The Case For Chiplets

Emphasis on time to market and design costs is raising visibility for this approach.


Discussion about chiplets is growing as the cost of developing chips at 10/7nm and beyond passes well beyond the capabilities of many chipmakers.

Estimates for developing 5nm chips (the equivalent 3nm for TSMC and Samsung) are well into the hundreds of millions of dollars just for the NRE costs alone. Masks costs will be in the double-digit millions of dollars even with EUV. And that’s assuming that IP will be available for the most advanced nodes, which isn’t a sure thing because a number of IP vendors are debating which nodes to support and from which foundries.

This doesn’t mean that billions of 5/3nm chips won’t be produced and sold. Digital logic still benefits from scaling, and density increases generally mean faster processing, even if that density comes from more than one processing element. But analog circuitry does not benefit from scaling, and a planar SoC is becoming too expensive to continue scaling. Its successor is likely to be some sort of advanced package, with a mix of components developed at different process nodes and connected by some high-speed interconnect, whether that is a bridge, an interposer, TSVs, or even wirebonds. So rather than a 3nm SoC, it’s highly likely that a 3nm processor platform will be included inside a package.

This is where chiplets begin to look much more interesting. If IP can be hardened at the node that makes the most sense—which in the case of analog may be 250nm or 40nm, depending upon the IP—then IP blocks or subsystems can be fully characterized to the point where they can be used in multiple designs, almost like off-the-shelf components. That’s a much more attractive business model for IP vendors, because they can develop IP once and sell it for years to come to more customers in more market segments, and it levels the playing field for chipmakers around the globe.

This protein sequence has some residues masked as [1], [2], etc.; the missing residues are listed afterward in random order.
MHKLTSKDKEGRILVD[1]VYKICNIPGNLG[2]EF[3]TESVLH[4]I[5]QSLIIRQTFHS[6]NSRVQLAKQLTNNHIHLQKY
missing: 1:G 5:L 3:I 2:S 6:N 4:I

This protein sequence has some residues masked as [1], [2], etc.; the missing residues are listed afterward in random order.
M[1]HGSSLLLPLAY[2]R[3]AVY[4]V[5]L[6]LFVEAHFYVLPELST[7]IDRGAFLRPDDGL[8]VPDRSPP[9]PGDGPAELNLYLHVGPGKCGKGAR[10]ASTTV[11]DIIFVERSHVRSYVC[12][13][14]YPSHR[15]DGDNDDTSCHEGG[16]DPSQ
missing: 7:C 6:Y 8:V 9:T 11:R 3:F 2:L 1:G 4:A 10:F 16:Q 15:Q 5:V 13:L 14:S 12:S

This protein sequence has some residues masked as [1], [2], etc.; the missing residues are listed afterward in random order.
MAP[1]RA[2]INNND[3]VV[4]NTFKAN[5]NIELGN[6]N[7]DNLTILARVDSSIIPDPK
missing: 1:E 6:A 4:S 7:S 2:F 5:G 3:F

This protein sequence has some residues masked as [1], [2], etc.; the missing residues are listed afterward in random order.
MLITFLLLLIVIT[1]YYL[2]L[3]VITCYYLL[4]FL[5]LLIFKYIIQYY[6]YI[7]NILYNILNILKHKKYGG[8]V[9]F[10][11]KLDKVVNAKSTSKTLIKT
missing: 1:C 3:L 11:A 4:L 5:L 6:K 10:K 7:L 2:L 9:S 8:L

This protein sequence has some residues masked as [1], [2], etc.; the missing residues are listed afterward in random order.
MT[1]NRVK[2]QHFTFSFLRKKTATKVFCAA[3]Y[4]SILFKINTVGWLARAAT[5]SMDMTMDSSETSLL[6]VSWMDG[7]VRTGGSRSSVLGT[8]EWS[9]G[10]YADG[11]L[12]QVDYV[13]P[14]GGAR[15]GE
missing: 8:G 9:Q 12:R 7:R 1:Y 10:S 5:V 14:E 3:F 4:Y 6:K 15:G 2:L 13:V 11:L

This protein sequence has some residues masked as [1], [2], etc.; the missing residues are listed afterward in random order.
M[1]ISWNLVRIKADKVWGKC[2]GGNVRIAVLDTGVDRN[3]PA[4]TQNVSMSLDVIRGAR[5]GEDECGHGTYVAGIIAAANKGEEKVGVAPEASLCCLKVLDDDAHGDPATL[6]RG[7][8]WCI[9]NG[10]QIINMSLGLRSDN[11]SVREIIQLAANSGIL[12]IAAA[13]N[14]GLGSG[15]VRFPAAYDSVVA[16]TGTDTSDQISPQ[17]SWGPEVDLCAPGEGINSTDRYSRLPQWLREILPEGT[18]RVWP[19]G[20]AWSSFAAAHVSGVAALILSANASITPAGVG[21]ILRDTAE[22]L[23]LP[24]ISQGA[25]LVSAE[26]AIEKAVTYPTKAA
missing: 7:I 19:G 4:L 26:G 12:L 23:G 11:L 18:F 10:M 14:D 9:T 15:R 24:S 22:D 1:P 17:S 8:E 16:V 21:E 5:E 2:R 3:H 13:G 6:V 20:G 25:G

Marvell and Kandou Bus were the first to jump on this shift. They announced a deal in 2016 under which Marvell would use Kandou’s chip-to-chip interconnect technology to tie multiple chips together. Since then, DARPA has established a chiplet program, and other companies say privately they are working on similar approaches.

The chiplet approach always has made sense from a conceptual level. Building chips from components such as standard memories, SerDes blocks, I/O and even processor logic should be relatively quick and much less expensive. That isn’t true today, mainly because there is no standardized way to make this all work. But the shift to advanced packaging is already in full swing, and that will only continue to gain steam at each new node. It takes too much power and time to drive signals across a large die, in which wires are scaled to the latest node and where contention for resources creates floorplanning and timing nightmares.

While the biggest chipmakers will continue to leverage density improvements at new nodes, they also are being forced to change direction in order to improve performance and lower power consumption. Intel’s EMIB and Samsung’s RDL bridge are indications of these shifts. So are the growth of fan-outs, systems in package, 2.5D, and a number of other packaging variants. There are more packaging options available today than ever before. Not all of them will survive, but the direction is at least clear. Advanced packaging is here to stay.